But he does. He keeps walking and leaves the trees and he pulls himself up onto the wall, pausing only briefly to dash the tears away from his eyes. He is not crying. He just needs to see. He tells himself this, even though he knows that he would be able to climb the wall in the dark. In his sleep. On the coldest of Winter days with one arm tied behind his back.

No matter. Still the chattering voices inside his head for he is here and it is deserted and it is perfect. He takes a moment to stand, to watch, to just stand, so still, so silent.

He could stay, he thinks. It is Summer now and he is used to camping and nobody comes here. He could stay. He could live in the nook of the wall and in the shadows, and he could fall from the world and be forgotten. He could stand on the wall at the keep and he could watch them leave and he could stay, he could stay, he could stay. He could stay.

He does not know how long he stands there, but he knows that it is not long enough. It will never be long enough.

He lets the sun start to set around him. He lets it. This is quite clear to him. The sun would not set if he did not let it, the trees would come closer if he was not here, and the world would come and raze the castle to the ground. He was the guardian of this space. A king, really, the king of all and everything and he could not leave this how could he how could he?

A bird wings in his throat and he cries out; his words clatter against the walls and echo back at him. “I won’t – I won’t!”

The light, red and thick and fat and heavy, overwhelms him. When night comes, when it rises around him, he stands up once more and holds his arms up to his kingdom,  The sky seems to shift around him; looking, watching. Waiting. Everything is so very still for everything is centred on this boy.

He nods, understanding everything even though he does not want to. “I’ll come back,” he says softly. He says it to the wind and to the grass and to the pigeons asleep in the tower. He says it to the stars and moon and world. “I’ll come back, you mark my words, I will come back to you. I will always come back here.”

He bites his lip. He turns, he walks away.

He does not look back.

She Shall Have Music : Kitty Barne

She Shall Have MusicShe Shall Have Music by Kitty Barne

My rating: 3 of 5 stars

I first came across ‘She Shall Have Music’ during my Masters when I started to collate a list of children’s books featuring gifted and talented characters. It’s a topic that still fascinates me; this balance of the incredibly unique individual with talents far beyond comprehension with the needs and necessity of the form. How do you write difference when, in a way, every book is about difference? (Sweeping, sweeping, let me sweep with such statements).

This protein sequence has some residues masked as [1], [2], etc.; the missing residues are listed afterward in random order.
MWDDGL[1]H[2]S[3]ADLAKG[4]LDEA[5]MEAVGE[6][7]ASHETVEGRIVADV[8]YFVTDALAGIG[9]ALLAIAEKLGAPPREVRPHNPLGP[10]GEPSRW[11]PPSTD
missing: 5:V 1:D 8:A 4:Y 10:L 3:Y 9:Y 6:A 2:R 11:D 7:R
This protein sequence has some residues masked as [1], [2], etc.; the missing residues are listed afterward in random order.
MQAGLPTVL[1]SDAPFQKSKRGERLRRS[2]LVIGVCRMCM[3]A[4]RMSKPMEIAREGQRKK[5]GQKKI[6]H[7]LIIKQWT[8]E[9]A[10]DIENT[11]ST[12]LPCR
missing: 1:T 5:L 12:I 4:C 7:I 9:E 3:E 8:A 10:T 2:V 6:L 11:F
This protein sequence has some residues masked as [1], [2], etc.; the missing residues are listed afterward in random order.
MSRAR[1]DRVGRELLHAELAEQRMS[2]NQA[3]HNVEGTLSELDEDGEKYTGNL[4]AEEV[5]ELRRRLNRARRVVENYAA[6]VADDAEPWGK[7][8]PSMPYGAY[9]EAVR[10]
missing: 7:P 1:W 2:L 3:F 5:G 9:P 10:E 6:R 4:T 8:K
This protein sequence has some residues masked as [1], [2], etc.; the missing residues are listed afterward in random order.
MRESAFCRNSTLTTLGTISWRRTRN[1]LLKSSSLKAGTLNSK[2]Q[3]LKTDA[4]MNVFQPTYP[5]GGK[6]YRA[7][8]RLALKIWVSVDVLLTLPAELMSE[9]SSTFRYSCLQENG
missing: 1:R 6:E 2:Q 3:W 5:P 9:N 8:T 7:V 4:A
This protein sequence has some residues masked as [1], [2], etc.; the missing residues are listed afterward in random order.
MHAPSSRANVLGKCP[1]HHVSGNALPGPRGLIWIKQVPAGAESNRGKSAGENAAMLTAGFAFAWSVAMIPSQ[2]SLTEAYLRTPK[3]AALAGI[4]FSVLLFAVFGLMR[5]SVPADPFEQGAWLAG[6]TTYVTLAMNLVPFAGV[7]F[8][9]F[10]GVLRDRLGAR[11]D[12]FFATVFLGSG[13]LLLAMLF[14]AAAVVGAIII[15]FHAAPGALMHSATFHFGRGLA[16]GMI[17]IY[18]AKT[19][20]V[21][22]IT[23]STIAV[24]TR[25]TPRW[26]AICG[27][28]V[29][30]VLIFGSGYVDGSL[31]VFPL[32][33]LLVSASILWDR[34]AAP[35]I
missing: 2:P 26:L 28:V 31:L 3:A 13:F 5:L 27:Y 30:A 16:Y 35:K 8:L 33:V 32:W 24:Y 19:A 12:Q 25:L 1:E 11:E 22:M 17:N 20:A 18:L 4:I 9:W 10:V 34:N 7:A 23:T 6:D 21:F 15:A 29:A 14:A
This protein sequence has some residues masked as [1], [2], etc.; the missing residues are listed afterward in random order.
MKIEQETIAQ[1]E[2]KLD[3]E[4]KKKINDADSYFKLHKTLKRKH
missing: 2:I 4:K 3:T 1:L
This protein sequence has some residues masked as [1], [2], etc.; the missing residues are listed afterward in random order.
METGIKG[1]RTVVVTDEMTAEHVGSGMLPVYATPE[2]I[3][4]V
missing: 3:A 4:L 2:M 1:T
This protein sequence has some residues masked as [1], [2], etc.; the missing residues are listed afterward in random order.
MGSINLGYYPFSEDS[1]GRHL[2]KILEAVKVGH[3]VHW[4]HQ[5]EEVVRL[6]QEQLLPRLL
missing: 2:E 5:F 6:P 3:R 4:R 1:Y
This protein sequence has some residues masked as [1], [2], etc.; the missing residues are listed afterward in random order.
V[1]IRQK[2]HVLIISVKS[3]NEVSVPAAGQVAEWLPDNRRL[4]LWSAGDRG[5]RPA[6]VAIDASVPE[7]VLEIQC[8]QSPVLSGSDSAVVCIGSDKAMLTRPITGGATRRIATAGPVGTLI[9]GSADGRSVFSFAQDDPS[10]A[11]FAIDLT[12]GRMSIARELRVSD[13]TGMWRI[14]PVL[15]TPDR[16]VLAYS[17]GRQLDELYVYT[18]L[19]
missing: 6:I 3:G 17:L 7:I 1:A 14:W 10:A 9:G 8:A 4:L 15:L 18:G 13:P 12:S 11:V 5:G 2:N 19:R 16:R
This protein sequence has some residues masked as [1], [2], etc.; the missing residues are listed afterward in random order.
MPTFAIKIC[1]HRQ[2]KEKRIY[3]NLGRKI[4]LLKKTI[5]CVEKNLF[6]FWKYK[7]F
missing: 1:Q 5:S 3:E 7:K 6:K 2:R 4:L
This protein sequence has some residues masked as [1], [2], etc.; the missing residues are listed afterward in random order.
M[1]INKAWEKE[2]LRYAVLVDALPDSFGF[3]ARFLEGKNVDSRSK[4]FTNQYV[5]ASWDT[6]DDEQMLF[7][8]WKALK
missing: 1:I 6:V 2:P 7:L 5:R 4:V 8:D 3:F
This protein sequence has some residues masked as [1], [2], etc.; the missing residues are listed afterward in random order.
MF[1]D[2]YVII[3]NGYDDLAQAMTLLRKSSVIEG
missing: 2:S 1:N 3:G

‘She Shall Have Music’ is an odd, rich little gem. It’s not the easiest to read at parts; some elements have dated quite immensely, there’s a bit of ‘gosh let’s get to the point’ and, in the edition that I got out of the library, somebody had luridly coloured in all of the illustrations. Books of this age (published 1938) and ilk are lived-in titles; reflections of the world we live in and the readers we have been. They reflect what was and not what is and it is hard to judge a text by the standards of one age when it has been written in the standards of another. And so, I acknowledge the difficulties of it whilst letting them be, I read over them and acknowledge my reactions whilst recognising them for what they are.

And it is, in a way, when we slide past these awkward moments and really get going on the story that ‘She Shall Have Music’ begins to play its tune loud and strong. Books featuring gifted and talented characters often have this arc, this long and stiff assemblage of elements and characters and Hurdles To Be Overcome, and you sort of just have to get through it.

When Karen, the central character, starts to discover her talent, we gain some charming and vivid moments and the story begins to get quite confident. It also gets quite pointed too. Barne is clear on what is Good Style and What Is Not. There are some intensely humourous points and Lessons To Be Learnt before Kitty ‘shall have music wherever she goes’. A direct, complex and yet still oddly appealing book. And one with an awesome cast of supporting siblings.

View all my reviews